1. Single responsibility
3. Liskov substitution
4. Interface segregation
5. Dependency inversion
The open-closed principle says that code should be open for extension, but closed for modification. What this means is that if we want to add additional functionality, we should be able to do so simply by extending the original functionality, without the need to modify it.
To explain this, let’s look at an example. Below we have a Vehicle class. When a Vehicle instance is created, we pass in the fuel capacity and fuel efficiency. To get our range, we simply multiply our capacity by our efficiency.
But let’s say we add a new type of vehicle; a hybrid vehicle. This vehicle doesn’t just have standard fuel-based range, it also has an electric range which it can use as well. To find out the range now, we need to modify our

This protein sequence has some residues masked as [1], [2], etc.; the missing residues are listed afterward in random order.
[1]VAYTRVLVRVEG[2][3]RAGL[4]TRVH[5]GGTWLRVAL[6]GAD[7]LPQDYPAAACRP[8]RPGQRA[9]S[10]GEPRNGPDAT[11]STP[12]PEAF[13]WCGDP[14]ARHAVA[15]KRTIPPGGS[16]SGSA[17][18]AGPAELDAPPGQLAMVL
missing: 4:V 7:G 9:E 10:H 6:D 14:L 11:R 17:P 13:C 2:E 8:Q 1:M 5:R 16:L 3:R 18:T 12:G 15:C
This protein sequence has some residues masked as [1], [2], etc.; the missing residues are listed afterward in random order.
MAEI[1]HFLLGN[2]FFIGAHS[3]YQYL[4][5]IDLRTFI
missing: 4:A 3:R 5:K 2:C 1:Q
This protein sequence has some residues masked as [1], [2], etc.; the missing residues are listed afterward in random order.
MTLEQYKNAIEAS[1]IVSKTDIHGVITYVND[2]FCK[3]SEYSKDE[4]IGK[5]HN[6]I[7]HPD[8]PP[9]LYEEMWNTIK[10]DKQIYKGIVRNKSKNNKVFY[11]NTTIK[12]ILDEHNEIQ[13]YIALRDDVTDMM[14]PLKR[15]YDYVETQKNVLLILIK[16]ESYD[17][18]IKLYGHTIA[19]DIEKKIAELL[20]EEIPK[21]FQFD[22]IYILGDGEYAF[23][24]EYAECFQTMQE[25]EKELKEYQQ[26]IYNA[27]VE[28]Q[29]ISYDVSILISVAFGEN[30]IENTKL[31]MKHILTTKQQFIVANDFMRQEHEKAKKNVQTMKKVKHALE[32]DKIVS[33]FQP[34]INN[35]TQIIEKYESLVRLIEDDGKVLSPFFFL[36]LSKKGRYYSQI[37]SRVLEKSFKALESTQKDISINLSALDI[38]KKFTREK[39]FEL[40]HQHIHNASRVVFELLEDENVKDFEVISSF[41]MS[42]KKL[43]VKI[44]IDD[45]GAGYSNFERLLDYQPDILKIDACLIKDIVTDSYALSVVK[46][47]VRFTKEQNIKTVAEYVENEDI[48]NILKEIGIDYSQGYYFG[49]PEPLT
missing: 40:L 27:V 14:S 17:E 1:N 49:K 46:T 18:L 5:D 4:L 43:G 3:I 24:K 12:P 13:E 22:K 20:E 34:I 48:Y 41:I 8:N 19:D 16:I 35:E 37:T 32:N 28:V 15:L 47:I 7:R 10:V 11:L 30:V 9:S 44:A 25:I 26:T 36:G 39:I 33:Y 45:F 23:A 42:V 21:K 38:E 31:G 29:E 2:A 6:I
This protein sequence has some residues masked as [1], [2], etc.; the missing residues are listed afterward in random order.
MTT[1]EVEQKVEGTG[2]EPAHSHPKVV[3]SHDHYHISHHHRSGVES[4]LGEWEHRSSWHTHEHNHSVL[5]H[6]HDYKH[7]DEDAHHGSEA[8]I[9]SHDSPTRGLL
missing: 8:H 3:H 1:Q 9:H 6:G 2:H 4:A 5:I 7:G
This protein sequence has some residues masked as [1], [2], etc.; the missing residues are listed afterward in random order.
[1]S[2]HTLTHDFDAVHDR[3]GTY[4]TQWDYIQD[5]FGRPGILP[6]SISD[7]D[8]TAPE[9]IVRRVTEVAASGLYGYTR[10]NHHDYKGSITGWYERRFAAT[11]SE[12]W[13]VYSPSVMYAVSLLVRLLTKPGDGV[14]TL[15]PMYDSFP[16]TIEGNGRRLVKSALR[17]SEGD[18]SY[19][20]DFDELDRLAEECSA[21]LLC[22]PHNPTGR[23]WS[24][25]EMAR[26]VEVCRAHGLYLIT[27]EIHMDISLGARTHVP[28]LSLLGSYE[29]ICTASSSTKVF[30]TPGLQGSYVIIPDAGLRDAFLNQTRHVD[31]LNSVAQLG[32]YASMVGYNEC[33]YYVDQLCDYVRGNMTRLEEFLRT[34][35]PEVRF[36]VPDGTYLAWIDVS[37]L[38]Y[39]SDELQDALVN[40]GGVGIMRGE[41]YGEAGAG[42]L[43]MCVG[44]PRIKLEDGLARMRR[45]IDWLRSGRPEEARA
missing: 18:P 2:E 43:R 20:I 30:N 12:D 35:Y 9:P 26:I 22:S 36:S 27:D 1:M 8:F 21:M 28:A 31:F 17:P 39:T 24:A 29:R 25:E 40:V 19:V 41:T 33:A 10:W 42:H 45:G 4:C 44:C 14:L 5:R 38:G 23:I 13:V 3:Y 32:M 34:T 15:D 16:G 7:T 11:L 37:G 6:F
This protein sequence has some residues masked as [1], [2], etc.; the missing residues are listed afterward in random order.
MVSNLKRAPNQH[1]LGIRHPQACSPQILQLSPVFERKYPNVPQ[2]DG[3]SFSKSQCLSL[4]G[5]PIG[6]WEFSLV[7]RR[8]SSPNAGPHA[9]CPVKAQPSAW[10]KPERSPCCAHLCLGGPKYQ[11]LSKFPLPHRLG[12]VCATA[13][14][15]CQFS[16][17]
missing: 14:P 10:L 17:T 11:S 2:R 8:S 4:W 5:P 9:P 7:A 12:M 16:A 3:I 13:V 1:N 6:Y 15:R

getRange() method to check if the vehicle is hybrid, and add its electric range if so:
This violates the open-closed principle, because whilst adding our new HybridVehicle class we have had to go back and modify the code of our Vehicle class in order to make it work. Going forward, every time we add a new type of vehicle that might have different parameters for its range, we’ll have to continually modify that existing
Instead what we could do, is to override the
getRange method in the HybridVehicle class, giving the correct output for both Vehicle types, without every modifying the original code: